Senate control

A Peek at Midterm Election, World Series Probabilities

News headlines follow waves while Nate Silver hunts for probabilities in elections – and sports. Silver likes the chances of Democrats recapturing the US House, Kate Brown remaining as governor of Oregon and the Boston Red Sox taking home another World Series trophy.

News headlines follow waves while Nate Silver hunts for probabilities in elections – and sports. Silver likes the chances of Democrats recapturing the US House, Kate Brown remaining as governor of Oregon and the Boston Red Sox taking home another World Series trophy.

If you want a sneak peek at how the 2018 midterm election will turn out, Nate Silver has a white board full of numbers, percentages and probabilities. Notably absent are any predictions.

Silver, founder of fivethirtyeight.com, is famous for looking at the bigger picture and blending a bunch of polls to reach a probability. His website is chocked full of probability. For example, he says, “Odds are, your next governor will be a Democrat” and “Democrats’ prospects worsen in Nevada and Arizona.”

His probabilities are more than hunches with percentages. He has closely followed the US Senate race in Texas in which incumbent Republican Ted Cruz is trying to fend off a determined challenge by Democrat Beto O’Rourke. Earlier, Silver forecast O’Rourke had a 35 percent chance of upsetting Cruz. Now he has reduced that forecast to around 25 percent. By this time in an election cycle, probabilities start baking into reality. 

Cutting to the chase, Silver says there is an 83.9 percent chance Democrats will regain control of the US House, while Republicans have an 80 percent probability of retaining control of the US Senate.

On governor’s races, Silver says a Democratic victory is likely in Oregon where incumbent Kate Brown is facing Republican Knute Buehler. He gives Brown nearly an 85 percent chance of winning with just slightly more than 50 percent of the vote.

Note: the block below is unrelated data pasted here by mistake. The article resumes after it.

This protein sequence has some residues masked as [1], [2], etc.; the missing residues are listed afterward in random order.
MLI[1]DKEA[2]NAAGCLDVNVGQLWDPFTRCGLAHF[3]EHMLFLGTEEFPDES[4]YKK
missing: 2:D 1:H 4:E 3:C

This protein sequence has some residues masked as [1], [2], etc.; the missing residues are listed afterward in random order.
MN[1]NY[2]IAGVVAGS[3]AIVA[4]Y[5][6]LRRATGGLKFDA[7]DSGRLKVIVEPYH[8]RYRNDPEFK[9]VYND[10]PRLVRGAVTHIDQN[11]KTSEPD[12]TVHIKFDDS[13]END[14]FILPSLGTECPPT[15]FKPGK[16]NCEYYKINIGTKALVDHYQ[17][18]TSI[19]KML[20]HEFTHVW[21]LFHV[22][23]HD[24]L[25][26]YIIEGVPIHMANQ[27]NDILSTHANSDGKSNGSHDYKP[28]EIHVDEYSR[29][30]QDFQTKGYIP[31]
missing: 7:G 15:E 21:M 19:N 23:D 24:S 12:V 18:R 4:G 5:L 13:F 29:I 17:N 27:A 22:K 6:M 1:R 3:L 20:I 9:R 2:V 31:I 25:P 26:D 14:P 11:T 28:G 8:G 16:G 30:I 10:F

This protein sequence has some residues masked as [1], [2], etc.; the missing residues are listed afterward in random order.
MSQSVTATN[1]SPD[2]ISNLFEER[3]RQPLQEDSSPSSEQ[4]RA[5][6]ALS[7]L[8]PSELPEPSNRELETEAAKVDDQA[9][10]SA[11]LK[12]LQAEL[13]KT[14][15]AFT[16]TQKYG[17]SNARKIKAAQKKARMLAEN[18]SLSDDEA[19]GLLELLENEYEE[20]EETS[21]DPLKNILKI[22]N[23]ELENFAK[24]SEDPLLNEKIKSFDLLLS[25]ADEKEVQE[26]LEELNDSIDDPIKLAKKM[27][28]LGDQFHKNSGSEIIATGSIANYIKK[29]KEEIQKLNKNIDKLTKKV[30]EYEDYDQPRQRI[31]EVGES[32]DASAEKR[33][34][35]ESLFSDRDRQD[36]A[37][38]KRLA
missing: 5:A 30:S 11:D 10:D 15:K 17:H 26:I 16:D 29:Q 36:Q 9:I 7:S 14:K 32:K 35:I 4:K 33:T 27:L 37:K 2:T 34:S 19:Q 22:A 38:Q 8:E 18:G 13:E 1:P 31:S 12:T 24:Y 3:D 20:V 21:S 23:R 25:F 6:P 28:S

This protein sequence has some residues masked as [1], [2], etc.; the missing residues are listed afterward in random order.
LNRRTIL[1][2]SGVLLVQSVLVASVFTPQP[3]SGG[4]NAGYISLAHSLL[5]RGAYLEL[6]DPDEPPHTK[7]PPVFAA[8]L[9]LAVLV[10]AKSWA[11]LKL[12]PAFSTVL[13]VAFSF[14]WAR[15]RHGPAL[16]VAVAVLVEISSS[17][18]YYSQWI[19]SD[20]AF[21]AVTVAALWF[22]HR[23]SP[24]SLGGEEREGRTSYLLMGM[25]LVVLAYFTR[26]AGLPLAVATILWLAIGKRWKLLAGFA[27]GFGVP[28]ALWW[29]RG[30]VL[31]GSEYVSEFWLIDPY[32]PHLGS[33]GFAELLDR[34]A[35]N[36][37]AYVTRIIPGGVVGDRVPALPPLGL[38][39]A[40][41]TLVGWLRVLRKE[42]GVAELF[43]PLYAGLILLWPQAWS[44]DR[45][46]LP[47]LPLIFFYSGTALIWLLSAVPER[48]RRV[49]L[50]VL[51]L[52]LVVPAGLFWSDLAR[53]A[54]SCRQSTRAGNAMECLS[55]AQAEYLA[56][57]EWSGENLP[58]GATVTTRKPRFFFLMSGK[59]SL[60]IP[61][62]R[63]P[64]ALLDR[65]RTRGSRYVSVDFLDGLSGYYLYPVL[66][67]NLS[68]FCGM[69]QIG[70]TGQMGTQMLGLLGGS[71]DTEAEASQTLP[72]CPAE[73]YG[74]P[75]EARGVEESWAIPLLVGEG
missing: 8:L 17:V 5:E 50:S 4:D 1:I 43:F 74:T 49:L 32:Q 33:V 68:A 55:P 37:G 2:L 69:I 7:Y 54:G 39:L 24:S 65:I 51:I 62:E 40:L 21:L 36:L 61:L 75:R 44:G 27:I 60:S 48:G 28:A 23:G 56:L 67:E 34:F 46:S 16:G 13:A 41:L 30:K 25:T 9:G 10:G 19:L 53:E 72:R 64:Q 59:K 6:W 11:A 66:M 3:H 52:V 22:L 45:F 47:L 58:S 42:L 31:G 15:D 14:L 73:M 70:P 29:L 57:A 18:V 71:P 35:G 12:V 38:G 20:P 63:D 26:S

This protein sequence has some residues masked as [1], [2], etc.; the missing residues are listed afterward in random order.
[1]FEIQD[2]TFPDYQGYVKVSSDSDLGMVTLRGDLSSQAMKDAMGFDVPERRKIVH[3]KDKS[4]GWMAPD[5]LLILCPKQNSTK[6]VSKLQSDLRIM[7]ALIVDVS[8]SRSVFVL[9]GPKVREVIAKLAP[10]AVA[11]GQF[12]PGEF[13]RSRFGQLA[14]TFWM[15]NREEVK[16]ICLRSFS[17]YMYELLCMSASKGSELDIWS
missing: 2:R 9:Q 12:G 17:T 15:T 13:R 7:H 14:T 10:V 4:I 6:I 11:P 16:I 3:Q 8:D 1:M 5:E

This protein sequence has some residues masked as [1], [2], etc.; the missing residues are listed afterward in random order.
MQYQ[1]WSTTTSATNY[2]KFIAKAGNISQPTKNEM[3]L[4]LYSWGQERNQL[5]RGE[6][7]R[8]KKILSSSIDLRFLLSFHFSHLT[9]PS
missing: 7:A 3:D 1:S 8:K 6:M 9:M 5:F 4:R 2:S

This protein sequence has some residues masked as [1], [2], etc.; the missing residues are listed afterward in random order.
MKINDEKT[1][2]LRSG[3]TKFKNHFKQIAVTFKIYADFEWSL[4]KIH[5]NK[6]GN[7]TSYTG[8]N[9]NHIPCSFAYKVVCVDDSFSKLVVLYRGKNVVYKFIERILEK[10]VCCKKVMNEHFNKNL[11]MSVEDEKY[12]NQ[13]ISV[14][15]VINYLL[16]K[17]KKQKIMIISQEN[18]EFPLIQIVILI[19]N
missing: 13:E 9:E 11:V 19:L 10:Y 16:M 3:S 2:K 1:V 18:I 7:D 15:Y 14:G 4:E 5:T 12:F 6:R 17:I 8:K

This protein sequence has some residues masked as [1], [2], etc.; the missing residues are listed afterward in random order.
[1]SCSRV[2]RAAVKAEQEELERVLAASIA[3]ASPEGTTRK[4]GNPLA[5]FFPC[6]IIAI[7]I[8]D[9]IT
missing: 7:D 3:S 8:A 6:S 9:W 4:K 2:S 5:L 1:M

Some political pundits believe midterm elections foreshadow who will run for president in the next election. Silver and his team show there is no clear evidence midterm elections presage anything in a subsequent presidential election year. Nothing exactly predicted Donald Trump would run in 2016 and few, including Trump, believed he would actually win. Few imagined Barack Obama would outshine Hillary Clinton to win the Democratic nomination and the 2008 election. His keynote address in the 2004 Democratic National Convention was more telling than the outcome of the 2006 midterms.

For those weary of politics, fivethirtyeight.com also offers probabilities in sports. Boston has the best chance to win the World Series and Clemson and Alabama have a 65 percent chance to win a ticket to the NCAA National Football Championship.

Seven States Could Decide Senate Control

Control of the U.S. Senate is up for grabs in this year's mid-term general election and insiders say it could come down to races in as few as seven states. Senate races in four more states, including Oregon, also could play a role. 

The political wildcard in the election deck is what happens in Republican primaries, including in Kentucky where Senate Minority Leader Mitch McConnell is facing a Tea Party challenger. In 2012, GOP voters nominated very conservative and controversial candidates that cost them victory in November in at least two states.

Oregon Democratic Senator Jeff Merkley won't have a walk-over in his first re-election bid, as credible Republicans, including Rep. Jason Conger of Bend, have jumped into the race. Expect some big money to come to Oregon to bludgeon Merkley. If that works or Merkley slips, Oregon could wind up on the short map of key races to decide control of the Senate.

For now, Washington Post political analysts point to Alaska, Arkansas, Louisiana and North Carolina as the battlegrounds to watch with Democratic incumbents trying to stave off GOP challengers. Republicans are given the edge to win seats in Montana, South Dakota and West Virginia, where Democratic incumbents are retiring or, in the case of Montana Senator Max Baucus, heading off to the China as the new U.S. ambassador.